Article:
Some blogs are just running excerpts from news articles. These are generally worthless for marketing and have negative SEO value. We’ve written about duplicate content before, so we won’t go into that here. But there are times when you want to use part of a news article in your posts.
The first issue is permission. You can use a certain amount of text under “fair use” but you can’t quote the entire article or a huge segment without reprint rights. Often reprint rights are accessible – you just contact the paper via their web site about reprint rights and specify your reason and that it’s for a business blog, etc.
However, under “fair use”, you could probably reasonably quote a couple of paragraphs without a problem. We’re not giving a professional rule of thumb or legal advice about the length of a quotation – fair use is vague in the law – intentionally – so they can go after people selectively rather than evenly. But personally this writer will quote a couple of paragraphs at a time without incident.
Assuming you’re going to do that, for maximum SEO (search engine optimization), quote the piece in the context of your own post, article, or blog entry – with at least 100-200 words before and after. Examples are [here], [here], and [here].
If there’s enough of a lead-in, the article will be more likely to get treated as unique by google, even with the quotation in it. That way you actually get seo value out of it. Plus, it’s bad form to just slap a quotation on your site with nothing else – because visitors see it as lowering the value of your site – there’s nothing there they couldn’t have gotten elsewhere. Best practice is put quotations in the context of you making your own set of points.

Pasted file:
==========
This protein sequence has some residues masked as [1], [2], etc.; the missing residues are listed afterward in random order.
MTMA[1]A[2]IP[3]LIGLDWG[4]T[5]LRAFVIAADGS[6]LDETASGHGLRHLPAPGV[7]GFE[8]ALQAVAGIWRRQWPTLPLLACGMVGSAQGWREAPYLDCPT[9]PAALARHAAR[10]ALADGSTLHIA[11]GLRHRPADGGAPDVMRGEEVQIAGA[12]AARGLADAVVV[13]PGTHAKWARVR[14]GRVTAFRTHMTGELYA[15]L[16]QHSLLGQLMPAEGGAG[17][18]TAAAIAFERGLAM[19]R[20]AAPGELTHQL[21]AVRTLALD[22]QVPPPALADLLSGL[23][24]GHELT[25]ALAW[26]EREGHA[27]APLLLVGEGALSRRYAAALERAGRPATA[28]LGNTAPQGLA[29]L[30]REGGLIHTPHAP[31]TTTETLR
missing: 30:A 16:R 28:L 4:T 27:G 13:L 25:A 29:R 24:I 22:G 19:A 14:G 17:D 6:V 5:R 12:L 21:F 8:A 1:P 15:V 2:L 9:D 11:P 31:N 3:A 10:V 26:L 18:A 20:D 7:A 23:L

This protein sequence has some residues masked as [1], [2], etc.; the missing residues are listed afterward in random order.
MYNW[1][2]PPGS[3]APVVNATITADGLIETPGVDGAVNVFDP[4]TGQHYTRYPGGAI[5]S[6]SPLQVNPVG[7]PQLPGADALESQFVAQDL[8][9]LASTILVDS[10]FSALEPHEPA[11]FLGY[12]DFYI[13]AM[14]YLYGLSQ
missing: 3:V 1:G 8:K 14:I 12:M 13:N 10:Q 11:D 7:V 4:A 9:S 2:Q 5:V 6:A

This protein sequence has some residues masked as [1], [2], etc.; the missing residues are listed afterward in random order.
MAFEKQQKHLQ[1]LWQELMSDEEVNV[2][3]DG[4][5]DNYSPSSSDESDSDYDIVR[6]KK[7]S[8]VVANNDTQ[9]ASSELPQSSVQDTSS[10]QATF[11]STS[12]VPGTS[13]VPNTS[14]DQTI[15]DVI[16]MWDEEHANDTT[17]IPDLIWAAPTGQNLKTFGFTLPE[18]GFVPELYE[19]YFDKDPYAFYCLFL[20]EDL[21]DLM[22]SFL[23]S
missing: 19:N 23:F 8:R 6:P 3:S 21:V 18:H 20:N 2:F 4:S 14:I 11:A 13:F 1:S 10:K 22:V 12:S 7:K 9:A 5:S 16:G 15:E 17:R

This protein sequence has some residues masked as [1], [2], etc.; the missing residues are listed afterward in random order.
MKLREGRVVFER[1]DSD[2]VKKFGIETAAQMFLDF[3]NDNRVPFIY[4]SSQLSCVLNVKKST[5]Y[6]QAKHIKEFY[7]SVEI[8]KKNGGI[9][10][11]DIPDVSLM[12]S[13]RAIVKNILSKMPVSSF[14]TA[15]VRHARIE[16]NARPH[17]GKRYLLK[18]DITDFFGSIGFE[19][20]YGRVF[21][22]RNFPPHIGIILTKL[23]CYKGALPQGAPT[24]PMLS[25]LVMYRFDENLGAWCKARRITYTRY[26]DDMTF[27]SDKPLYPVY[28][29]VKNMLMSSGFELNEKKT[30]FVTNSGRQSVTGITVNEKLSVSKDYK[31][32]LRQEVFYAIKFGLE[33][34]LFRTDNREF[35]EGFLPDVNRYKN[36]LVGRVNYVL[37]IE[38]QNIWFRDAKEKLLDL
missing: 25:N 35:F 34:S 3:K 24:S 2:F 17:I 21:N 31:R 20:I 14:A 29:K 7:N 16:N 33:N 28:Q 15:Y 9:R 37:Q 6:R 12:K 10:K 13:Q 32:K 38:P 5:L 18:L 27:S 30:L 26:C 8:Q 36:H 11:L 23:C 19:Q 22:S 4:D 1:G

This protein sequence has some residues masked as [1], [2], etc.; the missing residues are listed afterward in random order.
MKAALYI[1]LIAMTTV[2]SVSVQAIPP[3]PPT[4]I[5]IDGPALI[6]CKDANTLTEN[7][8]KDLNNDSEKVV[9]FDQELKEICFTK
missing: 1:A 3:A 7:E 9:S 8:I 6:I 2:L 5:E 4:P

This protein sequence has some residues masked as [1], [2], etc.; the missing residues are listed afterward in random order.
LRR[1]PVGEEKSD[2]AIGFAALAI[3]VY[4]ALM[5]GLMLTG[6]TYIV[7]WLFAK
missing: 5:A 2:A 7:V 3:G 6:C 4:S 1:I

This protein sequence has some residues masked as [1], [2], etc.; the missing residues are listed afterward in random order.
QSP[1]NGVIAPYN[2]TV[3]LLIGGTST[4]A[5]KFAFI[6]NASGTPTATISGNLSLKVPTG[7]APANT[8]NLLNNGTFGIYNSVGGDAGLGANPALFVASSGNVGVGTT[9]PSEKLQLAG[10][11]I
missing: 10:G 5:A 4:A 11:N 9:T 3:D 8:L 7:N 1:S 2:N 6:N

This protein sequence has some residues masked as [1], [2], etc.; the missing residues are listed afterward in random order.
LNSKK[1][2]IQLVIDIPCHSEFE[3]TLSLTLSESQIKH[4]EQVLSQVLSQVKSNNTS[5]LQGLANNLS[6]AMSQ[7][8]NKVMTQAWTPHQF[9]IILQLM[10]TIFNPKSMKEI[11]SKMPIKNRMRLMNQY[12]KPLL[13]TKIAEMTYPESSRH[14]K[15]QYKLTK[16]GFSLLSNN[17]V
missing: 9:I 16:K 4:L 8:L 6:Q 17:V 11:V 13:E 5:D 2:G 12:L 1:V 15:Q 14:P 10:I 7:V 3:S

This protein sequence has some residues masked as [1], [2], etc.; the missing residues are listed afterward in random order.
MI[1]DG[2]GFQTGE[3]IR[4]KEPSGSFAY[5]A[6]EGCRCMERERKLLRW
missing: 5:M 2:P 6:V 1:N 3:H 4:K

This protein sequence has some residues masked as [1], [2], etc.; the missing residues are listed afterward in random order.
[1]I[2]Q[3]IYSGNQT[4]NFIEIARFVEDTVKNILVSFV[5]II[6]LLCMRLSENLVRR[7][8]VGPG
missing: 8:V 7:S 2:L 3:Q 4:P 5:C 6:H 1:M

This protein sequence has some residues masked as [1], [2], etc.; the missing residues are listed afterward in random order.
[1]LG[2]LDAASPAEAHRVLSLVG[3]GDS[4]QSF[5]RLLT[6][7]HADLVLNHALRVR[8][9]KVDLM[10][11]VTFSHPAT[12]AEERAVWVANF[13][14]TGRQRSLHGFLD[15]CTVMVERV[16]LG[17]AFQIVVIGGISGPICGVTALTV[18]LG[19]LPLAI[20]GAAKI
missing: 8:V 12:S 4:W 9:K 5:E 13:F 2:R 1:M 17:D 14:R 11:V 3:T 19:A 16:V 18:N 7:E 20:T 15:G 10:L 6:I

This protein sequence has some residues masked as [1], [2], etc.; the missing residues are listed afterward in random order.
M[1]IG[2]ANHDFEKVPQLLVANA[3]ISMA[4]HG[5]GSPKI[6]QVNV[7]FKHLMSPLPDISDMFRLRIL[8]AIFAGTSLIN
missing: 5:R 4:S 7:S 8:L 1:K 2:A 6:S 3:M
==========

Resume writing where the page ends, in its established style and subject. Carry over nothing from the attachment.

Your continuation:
Originality is king. If you see something in the news you just have to use, write a short (less than 500 words) article that’s the article that *you* would have written for the NYTimes, Wall Street Journal, or whatever, and include the quotation section in the middle of it, at the appropriate point. It’s fine to even take an article in a completely different direction than the original writer, because that’s precisely the point – borrowing the quotation but using it in the context of your own purposes and direction. You don’t want to represent it out of context, but you’re entitled to do more than just mimic someone else’s article – again added value is what’s important – don’t make it a rip off of someone else’s piece, because then they just don’t need your site – they can go to the source. Remember, search engines make the big internet small.
Lastly, you could include just a link to another article, with a few comments, but that’s bad form. It sends people off site without good cause. Plus – just a link, by itself, can lower SEO (you’re giving away juice). Instead, put a link to the original article in the quotation source. Like this:
Mr. Elienberg wasn